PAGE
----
Review of Markswoman by Rati Mehrotra

35008759Markswoman by Rati Mehrotra. ★★★

Markswoman is a debut fantasy novel with a bit of a science fiction twist to the world building. I was drawn to the premise involving an order of all female assassins. However, while it was an all right read, it ultimately didn’t live up to my hopes.

Markswoman opens with Kyra being sent on her first assassination, necessary for her to be inducted into the ranks of Markswomen in the Order of Kali, an all female group who are tasked with keeping peace and seeing justice served. Then, Kyra’s mentor dies under mysterious circumstances, ones she suspects were arranged by Tamsyn, another Markswoman who has seized control of the Order of Kali. When Kyra flees, she finds refugee with an order of Marksmen. She will pin all her hopes of saving her order on a desperate, risky chance.

The beginning starts slow. Everything described in the back blurb takes… maybe the first third of the book? And unfortunately, the story never really picks up. While yes, Kyra’s decision (possible spoiler – challenging Tamsyn to a duel) is risky, it didn’t make for much excitement building up to the event itself. Also, I sort of just assumed Kyra would succeed on the basis of being a protagonist in possession of plot armor. I even guessed how she’d do it. Overall, Markswoman‘s plotting lacked tension and stakes and felt predictable.

If you can’t guess from the premise, Kyra finds a love interest in the all male order (note -the book as a whole is very heteronormative, and there’s not the least hint that queer people exist in this world). The romance was annoying and stunk of insta-love. I have a hard time believing that two characters who have hardly had a conversation are in love. And I have an even harder time believing that someone as devoted to her order as Kyra is would even consider giving up her life as a Markswoman to run away with a boy she’s known for less than a month.

I did like how the world building of Markswoman brought in an element of science fiction to the backstory. From what I can tell, the planet of Asiana was settled by humanity sometime before the story, and most technology has been lost. What remains is the telekinetic material used to make the Markswomens daggers and a network of transportation portals. Also, it’s hinted that the Markswomen’s psychic abilities come from genetic tampering sometime in the past. While I’ve seen the general idea of “sci-fi world loses all advanced tech, now looks like fantasy world,” I thought Markswoman had a fairly good version of it.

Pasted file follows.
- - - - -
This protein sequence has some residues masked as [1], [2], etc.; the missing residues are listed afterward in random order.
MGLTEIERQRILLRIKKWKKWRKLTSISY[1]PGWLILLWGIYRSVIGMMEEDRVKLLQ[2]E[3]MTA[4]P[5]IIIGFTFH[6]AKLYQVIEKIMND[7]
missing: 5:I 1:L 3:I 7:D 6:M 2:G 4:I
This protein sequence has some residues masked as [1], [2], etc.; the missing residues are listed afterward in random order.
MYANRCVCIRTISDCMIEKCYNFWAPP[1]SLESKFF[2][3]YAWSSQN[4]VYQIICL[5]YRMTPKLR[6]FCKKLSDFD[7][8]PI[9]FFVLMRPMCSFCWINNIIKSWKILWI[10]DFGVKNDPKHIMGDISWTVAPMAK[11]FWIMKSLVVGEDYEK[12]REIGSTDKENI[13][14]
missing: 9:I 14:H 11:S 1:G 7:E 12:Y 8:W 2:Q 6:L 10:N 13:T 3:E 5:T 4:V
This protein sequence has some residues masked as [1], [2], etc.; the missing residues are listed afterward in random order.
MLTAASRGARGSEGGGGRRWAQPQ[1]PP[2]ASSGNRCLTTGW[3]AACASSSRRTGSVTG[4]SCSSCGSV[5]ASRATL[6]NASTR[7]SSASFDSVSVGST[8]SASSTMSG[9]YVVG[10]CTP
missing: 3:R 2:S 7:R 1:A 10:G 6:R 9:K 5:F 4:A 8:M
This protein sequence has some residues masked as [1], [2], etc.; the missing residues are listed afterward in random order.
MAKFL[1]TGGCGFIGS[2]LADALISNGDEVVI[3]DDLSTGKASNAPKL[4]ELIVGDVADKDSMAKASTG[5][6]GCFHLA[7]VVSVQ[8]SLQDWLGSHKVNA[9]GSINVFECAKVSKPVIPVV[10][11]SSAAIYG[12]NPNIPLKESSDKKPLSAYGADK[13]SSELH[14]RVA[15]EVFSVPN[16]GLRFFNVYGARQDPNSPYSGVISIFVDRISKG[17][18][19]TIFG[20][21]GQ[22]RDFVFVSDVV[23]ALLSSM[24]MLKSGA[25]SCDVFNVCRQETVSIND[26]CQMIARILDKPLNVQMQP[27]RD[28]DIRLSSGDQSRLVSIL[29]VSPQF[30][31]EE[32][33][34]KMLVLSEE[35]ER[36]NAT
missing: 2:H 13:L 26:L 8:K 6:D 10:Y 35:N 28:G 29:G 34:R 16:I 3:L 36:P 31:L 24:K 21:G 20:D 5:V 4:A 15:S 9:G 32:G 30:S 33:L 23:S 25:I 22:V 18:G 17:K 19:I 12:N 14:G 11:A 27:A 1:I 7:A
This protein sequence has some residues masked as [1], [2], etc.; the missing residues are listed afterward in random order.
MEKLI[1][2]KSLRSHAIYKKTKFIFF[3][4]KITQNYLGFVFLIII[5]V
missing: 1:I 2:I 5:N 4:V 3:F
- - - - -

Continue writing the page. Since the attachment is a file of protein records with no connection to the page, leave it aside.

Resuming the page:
I was glad that Kyra had friends among her order, as I always like to see positive depictions of female friendship. It’s only unfortunate that she spent so much of the book away from them. I also thought I saw a pattern of the villains being beautiful women, which could play into a negative view of femininity.

I don’t think Markswoman was bad exactly. It passed the time, and I never considered quitting. However, I’m not planning on reading the sequel.

I received an ARC in exchange for a free and honest review. 




6 Comments Add yours

  1. It seems like Markwomen started off with a great idea, an all-female assassin order, but then kind of fell into that stereotypical femal role where the female character gives up everything once they meet their male interest group :/

    1. Not entirely… but yeah it has some of those vibes.

  2. Granted I haven’t seen too many reviews of this, but yours might be the first that wasn’t positively glowing. It’s nice for me to get a more balanced view before heading into a book though, especially since I was and still am pretty psyched for this one. I’ll keep the pacing in mind; hopefully I’ll get to it soon!

    1. Maybe I’m just absurdly picky when it comes to YA fantasy? I feel like I’m getting really tired of some of the tropes.

  3. Pyo says:

    I’m always very skeptical about books that features assassin heroes/heroines. 105% of all times they never actually do their job. Makes me feel like they just call them assassin because that’s a “cool” thing.

    Anyway, I think my personal recommendation when it comes to this “area” of YAish fighter-school-sort-of-thing in recent days would either be Red Sister by Mark Lawrence or maaaybe Nevernight by Jay Kristoff.

    1. I’ve got Red Sister on my TBR! I’m planning to read it sometime this year.

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